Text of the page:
Search For The Ark Of The Covenant

Essay, Research Paper When asked about the Ark of the Covenant, the average person usually responds with something along the lines of Harrison Ford starring in the first of the Indiana Jones trilogy. However, The Ark of the Covenant has significant ties to both ancient Christianity and Judaism. These two religions both have foundations in the Old Testament of The Bible, and their followers are often referred to as “People of the Book” (Robinson).

Essay, Research Paper

When asked about the Ark of the Covenant, the average person usually responds with something along the lines of Harrison Ford starring in the first of the Indiana Jones trilogy. However, The Ark of the Covenant has significant ties to both ancient Christianity and Judaism. These two religions both have foundations in the Old Testament of The Bible, and their followers are often referred to as “People of the Book” (Robinson). There is some discrepancy as to what the Ark truly is. Exodus 25 in The Bible describes it as “a chest of acacia wood — two and a half cubits wide, and a cubit and a half high.” It goes on to say the Ark is overlaid in gold with gold rings and gold poles through the rings, in order to carry the Ark, and golden cherubim on either side of the chest. Inside the chest is to lie “the Testimony.” However, as cited by McKinley in “The New York Times,” some Ethiopian Christians believe the Ark is actually the tablets containing the Ten Commandments, and the chest described by Moses in Exodus 25 is “the chair of the ark.” These discrepancies as well as many others are what complicates the search for the lost ark as well as adds doubt to claims that it has been rediscovered.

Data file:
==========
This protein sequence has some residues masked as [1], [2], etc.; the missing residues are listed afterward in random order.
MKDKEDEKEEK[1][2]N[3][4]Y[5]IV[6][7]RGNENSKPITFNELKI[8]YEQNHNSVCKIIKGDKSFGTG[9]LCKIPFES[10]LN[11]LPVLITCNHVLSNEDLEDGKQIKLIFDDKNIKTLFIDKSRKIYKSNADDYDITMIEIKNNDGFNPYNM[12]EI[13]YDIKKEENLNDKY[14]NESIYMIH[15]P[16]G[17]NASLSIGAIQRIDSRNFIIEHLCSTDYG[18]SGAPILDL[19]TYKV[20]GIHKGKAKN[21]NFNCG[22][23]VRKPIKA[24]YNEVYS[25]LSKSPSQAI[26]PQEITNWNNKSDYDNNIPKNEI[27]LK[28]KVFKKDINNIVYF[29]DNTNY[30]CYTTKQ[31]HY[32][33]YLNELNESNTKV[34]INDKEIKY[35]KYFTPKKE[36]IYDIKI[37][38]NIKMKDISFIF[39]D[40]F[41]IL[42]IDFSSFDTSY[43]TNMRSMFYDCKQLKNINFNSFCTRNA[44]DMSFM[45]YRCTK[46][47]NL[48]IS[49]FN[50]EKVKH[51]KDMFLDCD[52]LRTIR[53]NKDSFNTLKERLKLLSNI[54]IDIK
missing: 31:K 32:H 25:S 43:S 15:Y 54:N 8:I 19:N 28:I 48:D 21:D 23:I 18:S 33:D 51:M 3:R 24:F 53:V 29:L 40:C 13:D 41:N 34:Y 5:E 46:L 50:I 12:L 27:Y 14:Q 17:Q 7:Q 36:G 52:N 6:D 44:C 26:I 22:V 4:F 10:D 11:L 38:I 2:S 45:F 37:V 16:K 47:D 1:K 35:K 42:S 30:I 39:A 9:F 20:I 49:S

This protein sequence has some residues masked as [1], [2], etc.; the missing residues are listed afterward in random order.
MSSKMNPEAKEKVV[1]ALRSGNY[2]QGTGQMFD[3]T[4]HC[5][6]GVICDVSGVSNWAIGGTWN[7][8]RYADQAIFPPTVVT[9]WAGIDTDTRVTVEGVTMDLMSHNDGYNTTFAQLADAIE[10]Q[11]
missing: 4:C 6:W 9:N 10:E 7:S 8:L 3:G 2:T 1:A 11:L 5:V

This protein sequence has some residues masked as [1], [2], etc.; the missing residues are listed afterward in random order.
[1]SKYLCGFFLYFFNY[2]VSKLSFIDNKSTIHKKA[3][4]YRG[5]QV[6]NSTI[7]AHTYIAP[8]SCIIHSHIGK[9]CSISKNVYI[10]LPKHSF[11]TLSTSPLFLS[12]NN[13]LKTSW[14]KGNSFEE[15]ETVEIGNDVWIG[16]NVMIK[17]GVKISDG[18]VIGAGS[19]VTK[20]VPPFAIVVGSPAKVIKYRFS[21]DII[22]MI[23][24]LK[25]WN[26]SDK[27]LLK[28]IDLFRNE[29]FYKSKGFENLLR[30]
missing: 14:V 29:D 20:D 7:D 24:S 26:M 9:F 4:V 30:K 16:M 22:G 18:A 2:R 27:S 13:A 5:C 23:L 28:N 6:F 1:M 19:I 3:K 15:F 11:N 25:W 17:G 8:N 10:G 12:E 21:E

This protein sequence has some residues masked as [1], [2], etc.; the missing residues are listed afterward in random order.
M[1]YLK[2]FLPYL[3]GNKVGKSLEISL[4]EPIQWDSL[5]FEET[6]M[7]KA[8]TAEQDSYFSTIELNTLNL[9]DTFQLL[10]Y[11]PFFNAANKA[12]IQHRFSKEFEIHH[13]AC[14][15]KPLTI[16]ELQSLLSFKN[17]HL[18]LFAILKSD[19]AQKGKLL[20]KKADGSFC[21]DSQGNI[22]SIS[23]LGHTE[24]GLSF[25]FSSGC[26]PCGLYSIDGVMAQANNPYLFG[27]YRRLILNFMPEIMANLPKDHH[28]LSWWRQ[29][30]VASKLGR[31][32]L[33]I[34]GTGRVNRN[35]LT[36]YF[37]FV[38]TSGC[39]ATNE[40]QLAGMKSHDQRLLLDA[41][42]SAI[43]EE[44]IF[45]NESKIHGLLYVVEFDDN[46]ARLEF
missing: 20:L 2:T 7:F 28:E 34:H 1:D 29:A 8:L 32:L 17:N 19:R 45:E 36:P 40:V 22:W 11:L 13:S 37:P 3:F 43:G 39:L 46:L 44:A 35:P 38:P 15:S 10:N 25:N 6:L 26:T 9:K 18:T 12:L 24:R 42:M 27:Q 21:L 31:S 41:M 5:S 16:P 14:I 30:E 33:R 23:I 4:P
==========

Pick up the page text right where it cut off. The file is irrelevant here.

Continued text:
The Ark of the Covenant is said to have been held by the Levites during the time of the Hebrews’ wanderings through the wilderness, and carried into battle several times by the Israelites (Britannica). The New Standard Encyclopedia states that it was once captured by the Philistines from the Israelites in the course of battle, but was returned shortly after. The last documented existence of the Ark was its placement into the inner chamber of the Temple of Solomon after being taken to Jerusalem by King David, and now it is believed by many to have been lost and yet to be found (Britannica). However, according to McKinley, a group of Ethiopian Catholics located in Ksum, Ethiopia believe they have found what they call the Ark of the Covenant. This, McKinley writes, is actually the slab on which the Ten Commandments is inscribed. What The Bible describes as the Ark the Ethiopians call “the chair of the ark,” which they say they do not have possession of. If what the religious officials in Ksum say is true, than the true Ark of the Covenant as mentioned in the Old Testament is still lost (Funk & Wagnall’s). These monks are not the only people to claim to know the location of the Ark of the Covenant, however. Many archaeologists claim to know where the Ark may be buried, these locations including Northern Rockscarp, Southern Wall and Temple Mount (Ritmeyer). For the Jews and Christians alike who still believe the Ark is unfound, this is a topic of much significance.